Miss Bellows Falls Diner, Bellows Falls, VT
The Miss Bellows Falls Diner is easy to find on Rockingham Street, off Route 5, in Bellows Falls. It is a Worcester Lunch Car Company diner built in 1944 as #771. It is basically free-standing, with vestibules added on either end, workspace and restrooms along the back, and shingles on the curved roof. Angle parking is in a lot beside it and also across the street.
The outside is enameled metal displaying the name in large red letters on a light gray background, and inside the walls and counter are also faced with enameled metal, the first time we’ve seen that in a Worcester. It was also the first Worcester we’ve seen with panes of stained glass decorating each window.
The interior is not as well preserved as some we’ve visited. Only nine seats remain at the counter, with gaps where stools are missing. The original bank of coolers is still in use and all meal cooking appears to be done behind the counter. Five oak booths line the outer wall, and the line of windows is dressed up with red and white half-curtains. No chrome makes this place shine, but it appeared to be clean. For more photos, go here.
The service definitely did not shine. While we had previously experienced diner waitresses with dynamic personalities who enjoyed interacting with customers, we now had a basically disinterested young waitress who forgot we were there, even though the entire tiny diner had five customers, including us. After dropping off two cans of Barq’s root beer (no glasses, no ice offered), she proceeded to lean on the counter with her back to us, talking to the young male cook while we watched and waited. Even though he was facing us, he didn’t seem to notice we were more than ready to order. It was obvious the owner was not on-site, and neither employee was invested in the long-term success of the business.
Once the waitress finally remembered us and took our order, we waited a reasonable amount of time for the food, but it was not quick. When delivering the food, she also dropped off the bill, and told us to pay when we were ready. The fact that we might want dessert apparently did not occur to her. This became even more evident when we sat with empty plates and waited for her to notice. By then, more customers had come in, and a full fifteen minutes passed without her even glancing our way. (Bad planning on someone’s part to have a clock on the wall, facing ignored customers.)
The epitome of dearth-of-service came when she finally noticed that we weren’t offering to pay and came our way with a frown on her face. Four types of pie were written on a white board as being available for dessert; Don ordered banana cream. She snatched up the bill and walked away. She never asked if he’d like coffee with his pie. After several minutes, she sauntered back to say there was no banana cream pie and, by the way, no chocolate cream pie, either, just apple and coconut cream. Now, one might hope that a waitress in a tiny restaurant with a minimal menu, would know ahead of time that two of four pies did not actually exist. One might hope she would even erase them from the white board. One might hope.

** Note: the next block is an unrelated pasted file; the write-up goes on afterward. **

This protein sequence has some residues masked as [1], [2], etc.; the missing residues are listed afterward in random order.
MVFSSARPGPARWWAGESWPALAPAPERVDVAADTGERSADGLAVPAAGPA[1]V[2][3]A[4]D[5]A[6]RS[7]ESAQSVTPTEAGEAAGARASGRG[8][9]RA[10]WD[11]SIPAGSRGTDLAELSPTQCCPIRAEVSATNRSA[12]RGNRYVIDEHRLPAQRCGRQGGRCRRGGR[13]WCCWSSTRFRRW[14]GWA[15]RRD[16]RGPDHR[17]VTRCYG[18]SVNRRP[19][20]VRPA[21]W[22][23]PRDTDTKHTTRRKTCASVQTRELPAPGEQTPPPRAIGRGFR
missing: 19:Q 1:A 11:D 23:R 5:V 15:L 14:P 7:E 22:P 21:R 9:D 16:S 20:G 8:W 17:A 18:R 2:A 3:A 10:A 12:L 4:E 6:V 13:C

BLT: My BLT provided some firsts for me. Number one, the mayo was delivered on the side, albeit in a generous portion. I’ve never been served a do-it-yourself BLT before, but I deconstructed my BLT and slathered a goodly amount of mayonnaise onto the very dry toast triangles. Even so, the sandwich continued to taste dry, and I realized it was because the tomato was paper-thin, on the verge of transparency. I have never seen a tomato sliced that thin before. I actually did not realize it was possible to slice a tomato that thin, and I wish I had witnessed the slicing. It was either done with great skill on a very sharp mandoline or else with a laser beam. I should have thought to record it for posterity with my camera, but I guess I was too enthralled by the superhuman accomplishment to take a photo.
The sandwich was supposed to come with chips and a pickle, so when no pickle was to be found, I waved down the recalcitrant waitress and notified her of the missing item. She delivered two long dill pickle wedges to our table, since Don’s pickle was missing, as well.
On a scale of 1 to 10, with 5 being average, I gave my BLT a (2).
Hamburger: Don’s hamburger came with lettuce and mayo on the side and, eventually, the elusive pickle; tomato was available for a 50 cent additional charge (I have to admit, I would have loved to see the thickness of the 50 cent tomato). No onion was offered. He opted for the French fries and cole slaw that came with the hamburger “plate” for an additional $1.99. The burger came on a store-bought hamburger bun; the meat was thick and cooked as requested (medium-well). He gave the burger a (7).
French fries: The fries appeared to be handcut and were golden brown. (8)
Dessert: Non-existent. (0)
BLT: $5.95, included ripple chips and a pickle wedge that required a vocalized request to materialize
Burger: $4.00, lettuce and mayo; no tomato, no onion; chips and the elusive pickle
Fries and cole slaw: $1.99 additional; replaced the chips
Root beers: $1.00 each; served in the can with a straw; no glass, no ice, obviously no refill
Total bill before taxes and gratuity: $13.94
Service: Minimal and grudgingly provided. (2)
Restrooms: Single-person, small, gender-specific; somewhat shabby but clean. (9)
Overall experience: 4.5 (out of 10)
Miss Bellow Falls Diner
90 Rockingham Street
Bellows Falls, VT 05101
Serving breakfast and lunch only. Closes at 2 p.m. daily. Accepts credit cards as long as your bill is at least $5.00 before gratuity.